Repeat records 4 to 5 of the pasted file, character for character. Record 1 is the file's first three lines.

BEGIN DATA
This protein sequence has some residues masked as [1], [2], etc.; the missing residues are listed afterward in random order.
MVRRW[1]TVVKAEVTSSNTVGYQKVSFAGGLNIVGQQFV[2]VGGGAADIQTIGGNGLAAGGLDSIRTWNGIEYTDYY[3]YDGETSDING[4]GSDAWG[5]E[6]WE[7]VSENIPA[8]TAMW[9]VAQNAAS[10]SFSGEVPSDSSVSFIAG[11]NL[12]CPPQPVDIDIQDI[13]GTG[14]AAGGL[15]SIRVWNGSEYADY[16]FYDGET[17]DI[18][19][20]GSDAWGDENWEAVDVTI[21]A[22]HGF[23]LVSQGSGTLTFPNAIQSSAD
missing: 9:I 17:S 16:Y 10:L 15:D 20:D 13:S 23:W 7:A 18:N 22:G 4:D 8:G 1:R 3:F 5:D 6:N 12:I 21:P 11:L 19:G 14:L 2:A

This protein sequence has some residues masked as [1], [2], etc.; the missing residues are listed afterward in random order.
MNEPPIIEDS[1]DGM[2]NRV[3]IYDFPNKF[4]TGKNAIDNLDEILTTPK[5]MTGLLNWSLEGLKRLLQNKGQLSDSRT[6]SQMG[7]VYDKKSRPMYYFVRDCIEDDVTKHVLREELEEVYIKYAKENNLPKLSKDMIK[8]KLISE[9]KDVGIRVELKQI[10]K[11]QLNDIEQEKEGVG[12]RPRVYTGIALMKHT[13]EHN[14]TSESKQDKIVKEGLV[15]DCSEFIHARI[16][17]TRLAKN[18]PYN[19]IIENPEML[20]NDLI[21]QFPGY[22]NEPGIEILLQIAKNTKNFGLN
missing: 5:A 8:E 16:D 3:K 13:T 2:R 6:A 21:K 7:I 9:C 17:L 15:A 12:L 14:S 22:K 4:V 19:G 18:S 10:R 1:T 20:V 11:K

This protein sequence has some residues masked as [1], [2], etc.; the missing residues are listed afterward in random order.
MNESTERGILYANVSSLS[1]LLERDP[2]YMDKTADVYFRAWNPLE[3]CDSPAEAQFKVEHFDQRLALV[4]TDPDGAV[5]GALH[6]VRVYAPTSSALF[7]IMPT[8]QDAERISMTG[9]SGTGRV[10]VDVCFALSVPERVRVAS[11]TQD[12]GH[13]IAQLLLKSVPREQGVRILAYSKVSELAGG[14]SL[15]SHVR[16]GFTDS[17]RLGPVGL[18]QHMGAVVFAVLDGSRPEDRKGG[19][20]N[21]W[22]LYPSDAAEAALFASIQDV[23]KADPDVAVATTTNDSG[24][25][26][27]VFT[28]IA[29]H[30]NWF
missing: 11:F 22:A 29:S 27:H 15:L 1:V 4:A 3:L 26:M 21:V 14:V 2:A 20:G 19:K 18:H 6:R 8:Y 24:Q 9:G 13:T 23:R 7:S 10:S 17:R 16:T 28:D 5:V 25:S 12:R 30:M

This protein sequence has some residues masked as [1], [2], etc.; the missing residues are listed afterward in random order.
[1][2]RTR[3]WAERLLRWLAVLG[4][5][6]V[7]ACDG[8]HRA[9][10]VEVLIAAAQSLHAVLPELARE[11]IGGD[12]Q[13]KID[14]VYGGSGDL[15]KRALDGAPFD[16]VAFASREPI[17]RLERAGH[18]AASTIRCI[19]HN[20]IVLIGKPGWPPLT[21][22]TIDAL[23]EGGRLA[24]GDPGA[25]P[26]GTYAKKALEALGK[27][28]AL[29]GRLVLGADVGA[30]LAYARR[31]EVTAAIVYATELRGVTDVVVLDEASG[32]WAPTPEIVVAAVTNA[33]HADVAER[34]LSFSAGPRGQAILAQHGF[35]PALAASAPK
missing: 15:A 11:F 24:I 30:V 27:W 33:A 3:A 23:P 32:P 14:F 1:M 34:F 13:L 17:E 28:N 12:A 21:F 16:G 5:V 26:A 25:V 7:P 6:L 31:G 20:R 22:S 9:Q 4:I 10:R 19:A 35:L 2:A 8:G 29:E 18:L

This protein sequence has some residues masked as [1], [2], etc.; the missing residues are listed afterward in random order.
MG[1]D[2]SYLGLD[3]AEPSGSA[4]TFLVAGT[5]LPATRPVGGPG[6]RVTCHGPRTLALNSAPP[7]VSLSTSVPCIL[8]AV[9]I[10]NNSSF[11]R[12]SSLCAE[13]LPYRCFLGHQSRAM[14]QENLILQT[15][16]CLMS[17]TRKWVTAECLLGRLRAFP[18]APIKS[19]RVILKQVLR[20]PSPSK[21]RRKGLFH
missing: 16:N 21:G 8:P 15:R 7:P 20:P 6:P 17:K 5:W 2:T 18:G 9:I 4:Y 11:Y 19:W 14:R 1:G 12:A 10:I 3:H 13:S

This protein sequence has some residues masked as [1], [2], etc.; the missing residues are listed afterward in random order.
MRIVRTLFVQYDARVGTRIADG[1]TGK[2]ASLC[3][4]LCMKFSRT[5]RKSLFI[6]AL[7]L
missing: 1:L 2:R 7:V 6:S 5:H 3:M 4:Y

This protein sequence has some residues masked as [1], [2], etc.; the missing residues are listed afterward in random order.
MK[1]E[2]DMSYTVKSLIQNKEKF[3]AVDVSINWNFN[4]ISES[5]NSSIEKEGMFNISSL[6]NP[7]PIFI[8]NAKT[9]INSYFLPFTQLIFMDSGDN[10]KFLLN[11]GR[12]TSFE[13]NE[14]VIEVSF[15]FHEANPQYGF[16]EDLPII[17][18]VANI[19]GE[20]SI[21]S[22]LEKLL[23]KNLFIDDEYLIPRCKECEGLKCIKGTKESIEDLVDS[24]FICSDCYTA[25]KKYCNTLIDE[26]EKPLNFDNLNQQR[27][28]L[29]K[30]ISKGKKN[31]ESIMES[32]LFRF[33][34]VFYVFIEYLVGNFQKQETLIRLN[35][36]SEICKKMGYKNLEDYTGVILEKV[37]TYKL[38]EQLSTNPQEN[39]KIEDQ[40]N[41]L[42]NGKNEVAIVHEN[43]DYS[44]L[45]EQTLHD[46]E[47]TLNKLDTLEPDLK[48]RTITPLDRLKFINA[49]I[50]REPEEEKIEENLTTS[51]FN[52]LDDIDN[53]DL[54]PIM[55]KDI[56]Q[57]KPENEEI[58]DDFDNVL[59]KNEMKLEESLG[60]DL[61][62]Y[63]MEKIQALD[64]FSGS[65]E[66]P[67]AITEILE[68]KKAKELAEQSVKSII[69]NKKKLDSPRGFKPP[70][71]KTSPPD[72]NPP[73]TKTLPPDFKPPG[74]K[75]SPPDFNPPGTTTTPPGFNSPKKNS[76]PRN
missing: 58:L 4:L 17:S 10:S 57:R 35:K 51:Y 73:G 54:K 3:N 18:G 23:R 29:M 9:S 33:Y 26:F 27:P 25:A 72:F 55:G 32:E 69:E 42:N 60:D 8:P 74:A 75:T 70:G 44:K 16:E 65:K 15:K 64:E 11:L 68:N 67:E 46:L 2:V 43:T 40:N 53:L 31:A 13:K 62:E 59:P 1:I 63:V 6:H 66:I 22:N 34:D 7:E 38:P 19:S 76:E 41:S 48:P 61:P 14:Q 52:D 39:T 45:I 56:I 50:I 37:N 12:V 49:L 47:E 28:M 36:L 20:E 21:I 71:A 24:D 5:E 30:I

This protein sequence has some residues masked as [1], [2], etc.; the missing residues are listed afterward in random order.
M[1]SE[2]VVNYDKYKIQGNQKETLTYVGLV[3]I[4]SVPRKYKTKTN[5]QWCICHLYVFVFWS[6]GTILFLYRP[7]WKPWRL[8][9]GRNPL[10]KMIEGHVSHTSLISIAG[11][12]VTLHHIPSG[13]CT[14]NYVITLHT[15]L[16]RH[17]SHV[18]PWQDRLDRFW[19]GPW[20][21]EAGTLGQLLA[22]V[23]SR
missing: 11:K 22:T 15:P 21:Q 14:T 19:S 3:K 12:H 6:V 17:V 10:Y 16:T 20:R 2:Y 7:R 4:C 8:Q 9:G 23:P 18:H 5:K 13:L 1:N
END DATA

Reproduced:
This protein sequence has some residues masked as [1], [2], etc.; the missing residues are listed afterward in random order.
[1][2]RTR[3]WAERLLRWLAVLG[4][5][6]V[7]ACDG[8]HRA[9][10]VEVLIAAAQSLHAVLPELARE[11]IGGD[12]Q[13]KID[14]VYGGSGDL[15]KRALDGAPFD[16]VAFASREPI[17]RLERAGH[18]AASTIRCI[19]HN[20]IVLIGKPGWPPLT[21][22]TIDAL[23]EGGRLA[24]GDPGA[25]P[26]GTYAKKALEALGK[27][28]AL[29]GRLVLGADVGA[30]LAYARR[31]EVTAAIVYATELRGVTDVVVLDEASG[32]WAPTPEIVVAAVTNA[33]HADVAER[34]LSFSAGPRGQAILAQHGF[35]PALAASAPK
missing: 15:A 11:F 24:I 30:V 27:W 33:A 3:A 23:P 32:P 14:F 1:M 34:F 13:L 17:E 28:N 12:A 21:F 16:G 5:V 26:A 25:V 7:P 6:L 31:G 20:R 22:S 9:Q 4:I 10:R 19:A 35:L 2:A 8:G 29:E 18:L

This protein sequence has some residues masked as [1], [2], etc.; the missing residues are listed afterward in random order.
MG[1]D[2]SYLGLD[3]AEPSGSA[4]TFLVAGT[5]LPATRPVGGPG[6]RVTCHGPRTLALNSAPP[7]VSLSTSVPCIL[8]AV[9]I[10]NNSSF[11]R[12]SSLCAE[13]LPYRCFLGHQSRAM[14]QENLILQT[15][16]CLMS[17]TRKWVTAECLLGRLRAFP[18]APIKS[19]RVILKQVLR[20]PSPSK[21]RRKGLFH
missing: 16:N 21:G 8:P 15:R 7:P 20:P 6:P 17:K 5:W 2:T 18:G 9:I 4:Y 11:Y 19:W 14:R 1:G 12:A 10:I 3:H 13:S